In the Iα structure, cellulose chains adopt parallel configurations. We built a model of nanocrystalline cellulose Iα. We used the Forcite Molecular Modeling of Accelrys Materials Studio 6.0. The first structure of nanocrystalline cellulose I is without water molecules (Figure 12). The lattice parameters are defined as following. The lattice type is 3D triclinic 1 P1 (a = 91.031 Å, b = 54.677 Å, c = 84.934 Å, α = 128.610°, β = 115.950°, and γ = 80.470°). In the second structure of nanocrystalline cellulose Iα, we inserted water molecules (Figure 13). We also defined the follows lattice parameters of the crystal. The lattice type is 3D triclinic 1 P1 (a = 90.444 Å, b = 54.788 Å, c = 85.189 Å, α = 128.150°, β = 115.770°, and γ = 80.580°). After that, we compared the effects of water molecules in these two models of nanocrystalline cellulose Iα. From Forcite calculation, in the setup tab the task is geometry optimization, and in the energy tab the force field is COMPASS.

Figure 12: Nanocrystalline cellulose Iα without water molecules.
Figure 13: Nanocrystalline cellulose Iα with water molecules (CPK style).

The results that we obtained are presented in Figure 14. We find that the effects of water molecules on the cellulose chains are not negligible on the volume. The nanocrystalline cellulose Iα regions undergo a meaningful expansion. In the global volume, there is much change. However, these changes in volume did not prevent a slight variation along all the sides of the cube. The volumes of nanocrystalline cellulose Iα have been changed undergoing narrowing or enlargement of their sides, as shown in Table 5. All the sides varied so that the whole crystal volumes do not remain constant.

Table 5: Dimensions of nanocrystalline cellulose crystal Iα before and after interacting with water molecules.
Figure 14: Volume increase in nanocrystalline cellulose Iα regions when cellulose and water molecules interact.

We have only taken a low polymerization degree because the reaction takes a long time and, in the end, did not lead to completion. We will try in the next work to increase the polymerization degree according to the performance of the molecular modeling in Accelrys Materials Studio 6.0.

Using the Accelrys Materials Studio 6.0 allows us to formulate the following approach (Figure 15). Molecular modeling allowed us to demonstrate in this experiment, for example, that water molecules could penetrate through cellulose fibers that consist of multiple cellulose chains. These cellulose chains interact through hydrogen bonds, van der Waals (vdW), and electrostatic interactions. Cellulose chains have a strong affinity toward themselves and toward materials containing hydroxyl groups. At the surface of chains, several intermolecular hydrogen bondings are lost, but they are compensated by water molecules hydrogen bonds. Hydrogen bonding and vdW dispersion forces stabilize the cellulose chain structures in the water media. Hydrogen bonds dominate interchain energy, and vdW dispersion forces are mostly responsible for holding the chains together, although with relatively weak CH–O interactions. The large antibonding electron clouds surrounding the glycosidic bonds in the cellulose chains produce an induced polarization at the approach of water molecules. Electrostatic potential added to electronic density gives an insight into the cellobiose and water molecules. In other words, water molecules cannot enter between the cellulose chains because the chains form strong aggregations. On the contrary, water molecules could seep between the fiber bundles. Water molecules may surround cellulose chains forming at least one layer of water.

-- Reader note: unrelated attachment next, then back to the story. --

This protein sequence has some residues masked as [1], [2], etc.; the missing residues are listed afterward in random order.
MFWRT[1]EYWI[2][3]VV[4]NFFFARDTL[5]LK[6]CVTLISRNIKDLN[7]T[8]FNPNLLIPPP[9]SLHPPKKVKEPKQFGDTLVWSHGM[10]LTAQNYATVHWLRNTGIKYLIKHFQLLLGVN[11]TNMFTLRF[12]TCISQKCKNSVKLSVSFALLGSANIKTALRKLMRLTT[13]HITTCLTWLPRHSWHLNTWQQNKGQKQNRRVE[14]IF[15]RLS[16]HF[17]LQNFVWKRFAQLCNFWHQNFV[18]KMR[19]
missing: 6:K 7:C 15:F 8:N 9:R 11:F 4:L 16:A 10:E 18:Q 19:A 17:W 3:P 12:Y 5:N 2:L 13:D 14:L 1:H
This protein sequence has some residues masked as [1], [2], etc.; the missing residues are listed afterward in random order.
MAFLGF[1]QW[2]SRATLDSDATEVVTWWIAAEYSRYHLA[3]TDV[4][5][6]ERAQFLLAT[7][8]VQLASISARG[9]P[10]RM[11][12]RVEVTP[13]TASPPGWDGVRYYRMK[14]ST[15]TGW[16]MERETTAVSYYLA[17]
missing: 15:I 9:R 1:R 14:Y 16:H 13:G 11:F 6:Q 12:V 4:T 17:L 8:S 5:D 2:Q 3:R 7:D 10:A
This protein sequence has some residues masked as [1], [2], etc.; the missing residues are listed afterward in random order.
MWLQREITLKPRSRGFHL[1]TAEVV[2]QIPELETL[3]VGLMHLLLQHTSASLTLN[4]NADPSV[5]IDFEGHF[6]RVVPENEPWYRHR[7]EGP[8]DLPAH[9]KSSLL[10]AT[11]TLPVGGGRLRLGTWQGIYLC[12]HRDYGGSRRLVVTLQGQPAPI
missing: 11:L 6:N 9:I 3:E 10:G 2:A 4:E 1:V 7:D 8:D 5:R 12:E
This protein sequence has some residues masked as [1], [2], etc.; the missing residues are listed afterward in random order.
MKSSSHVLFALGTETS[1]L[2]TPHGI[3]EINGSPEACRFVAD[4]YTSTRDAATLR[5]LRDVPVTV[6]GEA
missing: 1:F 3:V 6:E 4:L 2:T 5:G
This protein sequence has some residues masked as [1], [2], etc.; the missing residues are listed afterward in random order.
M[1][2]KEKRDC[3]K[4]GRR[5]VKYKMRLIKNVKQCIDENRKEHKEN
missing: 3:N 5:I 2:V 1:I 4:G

Figure 15: Hydrogen bonds (blue dashed lines) and vdW dispersion forces (pink dashed lines) in cellulose-water interactions.

We seek to understand the interactions between water molecules and cellulose polymer. This study takes us a little closer to reality. The following images help us a little to clarify the phenomenon of the behavior of water molecules when they come close to the cellulose polymer. That is to say, how they might behave in the fiber matrix. These images allow us to explain our approach.